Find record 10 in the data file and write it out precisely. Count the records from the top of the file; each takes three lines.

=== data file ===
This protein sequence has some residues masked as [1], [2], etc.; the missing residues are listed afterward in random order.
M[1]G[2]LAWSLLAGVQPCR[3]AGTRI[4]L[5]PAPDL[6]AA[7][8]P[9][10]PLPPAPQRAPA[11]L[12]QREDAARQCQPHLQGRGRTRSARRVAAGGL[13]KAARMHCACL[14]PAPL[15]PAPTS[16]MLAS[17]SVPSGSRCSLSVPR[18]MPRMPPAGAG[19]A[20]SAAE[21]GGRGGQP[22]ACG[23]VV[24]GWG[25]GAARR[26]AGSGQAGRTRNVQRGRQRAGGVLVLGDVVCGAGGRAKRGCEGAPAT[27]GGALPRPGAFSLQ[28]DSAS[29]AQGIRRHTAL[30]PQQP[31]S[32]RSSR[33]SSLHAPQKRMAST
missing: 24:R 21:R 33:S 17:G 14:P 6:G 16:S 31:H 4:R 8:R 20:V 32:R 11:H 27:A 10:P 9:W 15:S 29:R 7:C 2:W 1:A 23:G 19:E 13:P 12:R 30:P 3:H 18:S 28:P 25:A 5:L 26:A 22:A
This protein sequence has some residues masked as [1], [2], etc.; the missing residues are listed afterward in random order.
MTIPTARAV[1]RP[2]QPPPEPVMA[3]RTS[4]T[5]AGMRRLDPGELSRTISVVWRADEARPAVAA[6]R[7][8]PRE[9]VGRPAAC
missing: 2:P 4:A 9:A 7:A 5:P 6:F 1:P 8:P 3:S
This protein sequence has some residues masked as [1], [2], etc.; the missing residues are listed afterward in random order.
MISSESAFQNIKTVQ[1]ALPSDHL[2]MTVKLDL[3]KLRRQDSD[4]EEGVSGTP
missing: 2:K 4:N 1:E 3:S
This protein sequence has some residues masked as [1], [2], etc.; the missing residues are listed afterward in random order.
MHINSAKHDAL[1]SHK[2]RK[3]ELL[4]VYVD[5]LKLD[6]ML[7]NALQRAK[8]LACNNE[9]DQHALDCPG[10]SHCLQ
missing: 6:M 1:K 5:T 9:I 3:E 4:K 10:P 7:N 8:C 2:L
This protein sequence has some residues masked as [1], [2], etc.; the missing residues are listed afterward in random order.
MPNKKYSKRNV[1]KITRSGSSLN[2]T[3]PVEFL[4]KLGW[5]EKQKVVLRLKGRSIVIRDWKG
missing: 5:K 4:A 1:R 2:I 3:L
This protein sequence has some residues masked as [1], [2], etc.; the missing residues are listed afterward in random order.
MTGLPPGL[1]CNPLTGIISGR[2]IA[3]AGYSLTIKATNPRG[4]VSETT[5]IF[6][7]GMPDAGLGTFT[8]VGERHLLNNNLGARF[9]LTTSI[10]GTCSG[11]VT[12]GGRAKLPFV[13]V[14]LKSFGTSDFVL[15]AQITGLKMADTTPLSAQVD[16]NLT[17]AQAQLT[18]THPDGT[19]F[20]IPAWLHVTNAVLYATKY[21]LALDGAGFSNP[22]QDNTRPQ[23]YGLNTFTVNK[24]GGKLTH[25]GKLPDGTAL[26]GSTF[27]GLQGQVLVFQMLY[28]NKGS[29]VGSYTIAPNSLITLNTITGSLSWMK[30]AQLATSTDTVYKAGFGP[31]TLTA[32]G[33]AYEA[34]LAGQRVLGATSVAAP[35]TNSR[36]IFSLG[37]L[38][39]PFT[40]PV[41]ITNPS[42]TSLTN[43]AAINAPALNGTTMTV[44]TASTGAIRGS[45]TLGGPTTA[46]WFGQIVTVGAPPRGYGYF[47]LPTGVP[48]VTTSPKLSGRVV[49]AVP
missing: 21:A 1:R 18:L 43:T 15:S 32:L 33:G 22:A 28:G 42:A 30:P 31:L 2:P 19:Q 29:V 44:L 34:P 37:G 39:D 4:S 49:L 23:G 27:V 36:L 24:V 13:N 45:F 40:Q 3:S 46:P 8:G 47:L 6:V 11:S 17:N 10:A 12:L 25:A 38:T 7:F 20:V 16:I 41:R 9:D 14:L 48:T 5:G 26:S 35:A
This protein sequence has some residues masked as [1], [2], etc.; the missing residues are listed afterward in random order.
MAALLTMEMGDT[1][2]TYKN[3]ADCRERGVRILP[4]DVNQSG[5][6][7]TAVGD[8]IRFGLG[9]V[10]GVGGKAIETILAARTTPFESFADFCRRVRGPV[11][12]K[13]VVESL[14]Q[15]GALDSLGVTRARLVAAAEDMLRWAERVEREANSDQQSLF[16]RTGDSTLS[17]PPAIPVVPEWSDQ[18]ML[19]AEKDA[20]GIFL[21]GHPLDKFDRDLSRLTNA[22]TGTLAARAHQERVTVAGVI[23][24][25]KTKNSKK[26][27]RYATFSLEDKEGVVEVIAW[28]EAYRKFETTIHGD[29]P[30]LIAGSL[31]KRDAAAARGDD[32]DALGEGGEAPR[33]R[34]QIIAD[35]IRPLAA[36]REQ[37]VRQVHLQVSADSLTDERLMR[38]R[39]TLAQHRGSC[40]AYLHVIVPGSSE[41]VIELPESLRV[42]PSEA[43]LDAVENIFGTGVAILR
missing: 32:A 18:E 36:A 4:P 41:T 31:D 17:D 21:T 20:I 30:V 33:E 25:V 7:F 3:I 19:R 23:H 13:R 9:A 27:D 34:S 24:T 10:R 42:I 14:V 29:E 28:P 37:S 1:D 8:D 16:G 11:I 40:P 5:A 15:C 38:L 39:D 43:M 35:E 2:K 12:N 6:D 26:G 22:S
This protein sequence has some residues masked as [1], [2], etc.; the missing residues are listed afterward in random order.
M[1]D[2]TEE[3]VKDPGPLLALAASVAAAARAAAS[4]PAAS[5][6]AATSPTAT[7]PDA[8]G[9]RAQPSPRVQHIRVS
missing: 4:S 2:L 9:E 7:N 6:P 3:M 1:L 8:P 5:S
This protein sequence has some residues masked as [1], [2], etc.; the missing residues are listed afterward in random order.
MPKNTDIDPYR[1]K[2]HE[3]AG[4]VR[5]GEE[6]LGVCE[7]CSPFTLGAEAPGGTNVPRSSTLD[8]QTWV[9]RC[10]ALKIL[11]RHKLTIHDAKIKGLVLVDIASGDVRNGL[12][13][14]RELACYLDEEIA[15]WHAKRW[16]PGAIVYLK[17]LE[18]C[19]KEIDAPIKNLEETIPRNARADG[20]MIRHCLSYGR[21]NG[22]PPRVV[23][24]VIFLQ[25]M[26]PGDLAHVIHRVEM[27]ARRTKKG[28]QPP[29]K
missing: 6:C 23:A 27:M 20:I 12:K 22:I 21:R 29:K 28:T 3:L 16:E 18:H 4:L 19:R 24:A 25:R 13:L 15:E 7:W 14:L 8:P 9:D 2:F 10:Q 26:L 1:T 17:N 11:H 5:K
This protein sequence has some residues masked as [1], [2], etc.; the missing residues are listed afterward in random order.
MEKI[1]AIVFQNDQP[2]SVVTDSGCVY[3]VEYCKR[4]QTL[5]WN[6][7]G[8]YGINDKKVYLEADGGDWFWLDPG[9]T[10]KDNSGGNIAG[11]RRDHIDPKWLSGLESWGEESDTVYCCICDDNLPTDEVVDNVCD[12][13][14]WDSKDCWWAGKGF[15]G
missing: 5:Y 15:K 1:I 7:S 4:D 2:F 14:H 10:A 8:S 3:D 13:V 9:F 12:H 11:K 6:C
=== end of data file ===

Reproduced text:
This protein sequence has some residues masked as [1], [2], etc.; the missing residues are listed afterward in random order.
MEKI[1]AIVFQNDQP[2]SVVTDSGCVY[3]VEYCKR[4]QTL[5]WN[6][7]G[8]YGINDKKVYLEADGGDWFWLDPG[9]T[10]KDNSGGNIAG[11]RRDHIDPKWLSGLESWGEESDTVYCCICDDNLPTDEVVDNVCD[12][13][14]WDSKDCWWAGKGF[15]G
missing: 5:Y 15:K 1:I 7:S 4:D 2:F 14:H 10:A 8:S 3:D 13:V 9:F 12:H 11:K 6:C